Sometimes I think about moving to a new town. I mean, leaving behind my old life and opening up shop in some new place, if not for the rest of my life then at least for a long time and in earnest. Big cities make this daydream easier to imagine and small towns harder — because, just as all happy families are alike but every unhappy family is unhappy in its own way, Tolstoy might agree that all big cities are alike, but every small town is strange in its own way.
Here in Sisters (and since it's happy hour), this particular town's strange cocktail seems to be a mix up of one part cowboy, one part Jesus, and one part yuppie, on the lava rocks with a dash of escapism and a twist of self-reliance. It's a new recipe (the town was founded in 1946), and the "Ye-olde Western" aesthetic of its three-street downtown was put in place in one fell swoop, propelled by free building supplies, architectural guidance, and seed money provided in the 1980s by the nearby Black Butte Resort (motto: "We Put The Awe In Autumn"), which wanted its neighboring town to be quaint and carefully calibrated to satiate the nostalgic tastes of its wealthy vagabond visitors from Portland and Seattle and other more distant richer places. The local coffee shop is decorated with a pithily Sisterly combination of bear skin rugs, hunting mementos, bible quotes, and one very large oil painting of the crucifixion. I am told that at Christmas, the owners erect a life-size wooden cross in the back yard, outfitted with a small step-ladder, which visitors can climb and hang from as an exercise in empathy-building. However, having not yet been here to witness a Sisters Christmas, I cannot verify this claim. The mostly Christian clientele pump and pay for their coffee on the honor system, depositing coins like alms into an open bucket on the counter. The coffee is very good, and so is the conversation — today I overheard a group of old and friendly-looking local men debate whether Barack Obama was, in fact, our first black president, or whether he was not our first mulatto president. The men were Catholic, Christian, and Mormon, and one of them commented that the church was not so much a religious institution as a social one, which sounded about right to me.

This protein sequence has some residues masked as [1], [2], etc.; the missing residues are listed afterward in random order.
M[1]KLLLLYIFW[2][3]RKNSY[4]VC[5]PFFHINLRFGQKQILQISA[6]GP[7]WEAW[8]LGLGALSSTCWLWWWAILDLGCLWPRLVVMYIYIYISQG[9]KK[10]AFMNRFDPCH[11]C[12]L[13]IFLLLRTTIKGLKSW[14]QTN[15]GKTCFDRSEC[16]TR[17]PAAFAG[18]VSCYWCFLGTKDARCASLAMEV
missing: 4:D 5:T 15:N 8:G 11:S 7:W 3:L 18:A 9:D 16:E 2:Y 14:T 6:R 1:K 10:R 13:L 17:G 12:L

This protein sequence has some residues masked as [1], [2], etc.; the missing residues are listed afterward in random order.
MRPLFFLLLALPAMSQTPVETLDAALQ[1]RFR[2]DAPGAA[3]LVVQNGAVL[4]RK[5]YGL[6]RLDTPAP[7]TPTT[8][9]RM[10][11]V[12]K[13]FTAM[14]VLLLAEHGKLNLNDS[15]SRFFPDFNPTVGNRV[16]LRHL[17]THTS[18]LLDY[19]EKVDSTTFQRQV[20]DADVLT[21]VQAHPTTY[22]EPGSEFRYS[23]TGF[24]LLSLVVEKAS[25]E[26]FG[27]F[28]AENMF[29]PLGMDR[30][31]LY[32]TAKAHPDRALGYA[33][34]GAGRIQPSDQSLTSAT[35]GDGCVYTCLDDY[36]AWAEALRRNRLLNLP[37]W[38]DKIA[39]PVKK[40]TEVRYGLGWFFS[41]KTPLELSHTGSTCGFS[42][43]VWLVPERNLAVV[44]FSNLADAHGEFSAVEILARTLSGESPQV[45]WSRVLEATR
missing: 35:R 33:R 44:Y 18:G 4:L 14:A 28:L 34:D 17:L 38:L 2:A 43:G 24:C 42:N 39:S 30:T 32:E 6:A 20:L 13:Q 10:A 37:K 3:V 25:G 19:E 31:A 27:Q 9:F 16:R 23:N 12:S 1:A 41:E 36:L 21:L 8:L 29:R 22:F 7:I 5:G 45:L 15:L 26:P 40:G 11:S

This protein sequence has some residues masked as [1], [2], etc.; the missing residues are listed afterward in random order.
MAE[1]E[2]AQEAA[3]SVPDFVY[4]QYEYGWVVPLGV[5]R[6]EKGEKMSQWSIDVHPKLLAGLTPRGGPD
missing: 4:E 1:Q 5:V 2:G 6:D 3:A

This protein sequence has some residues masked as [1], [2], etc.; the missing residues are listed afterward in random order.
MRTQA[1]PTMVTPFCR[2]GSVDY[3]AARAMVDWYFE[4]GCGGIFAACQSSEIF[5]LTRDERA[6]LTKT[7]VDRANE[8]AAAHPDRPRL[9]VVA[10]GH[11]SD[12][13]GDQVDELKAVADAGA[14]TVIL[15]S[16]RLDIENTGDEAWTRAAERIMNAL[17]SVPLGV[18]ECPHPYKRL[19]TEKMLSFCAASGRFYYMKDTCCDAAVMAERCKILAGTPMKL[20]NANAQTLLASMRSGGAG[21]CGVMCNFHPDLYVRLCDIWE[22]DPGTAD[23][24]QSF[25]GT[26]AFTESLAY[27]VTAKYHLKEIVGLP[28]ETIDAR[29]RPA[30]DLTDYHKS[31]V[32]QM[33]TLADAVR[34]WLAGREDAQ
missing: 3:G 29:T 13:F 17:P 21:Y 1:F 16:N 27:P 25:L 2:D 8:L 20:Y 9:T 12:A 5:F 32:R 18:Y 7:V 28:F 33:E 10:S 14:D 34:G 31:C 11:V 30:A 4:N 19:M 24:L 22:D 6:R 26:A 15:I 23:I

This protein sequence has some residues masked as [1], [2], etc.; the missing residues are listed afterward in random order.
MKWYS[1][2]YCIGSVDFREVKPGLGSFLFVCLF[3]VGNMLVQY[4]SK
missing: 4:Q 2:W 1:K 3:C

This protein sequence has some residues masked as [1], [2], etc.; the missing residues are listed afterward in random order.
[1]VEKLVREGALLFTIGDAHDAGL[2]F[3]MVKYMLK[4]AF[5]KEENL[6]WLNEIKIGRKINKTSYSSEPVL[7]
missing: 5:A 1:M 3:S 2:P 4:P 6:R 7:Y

I wondered what it would be like to move here, for the people in that coffee shop suddenly to become my friends, my potential future spouses, my future kids' teachers, my drinking buddies, my neighbors. Until you commit to a place, you can inhabit the anonymous nether-regions of ghostliness, floating into and out of coffee shops and communities without any compulsion to talk, tell stories, charm, make nice, or make friends. Taking advantage of my ghostliness, I left quietly, wandered the streets, and stepped out into a field, where a stormy sky was clearing over the mountains, and thought about what it would be like for these streets to become my streets, to gaze across this field every afternoon for the rest of my life, to get to know the feeling of this particular light on my face, and to make it feel like mine. But I probably won't make Sisters my home for much longer, and I will move on to some other fields, mountains, and light. I wonder how you finally learn to settle, and what that takes.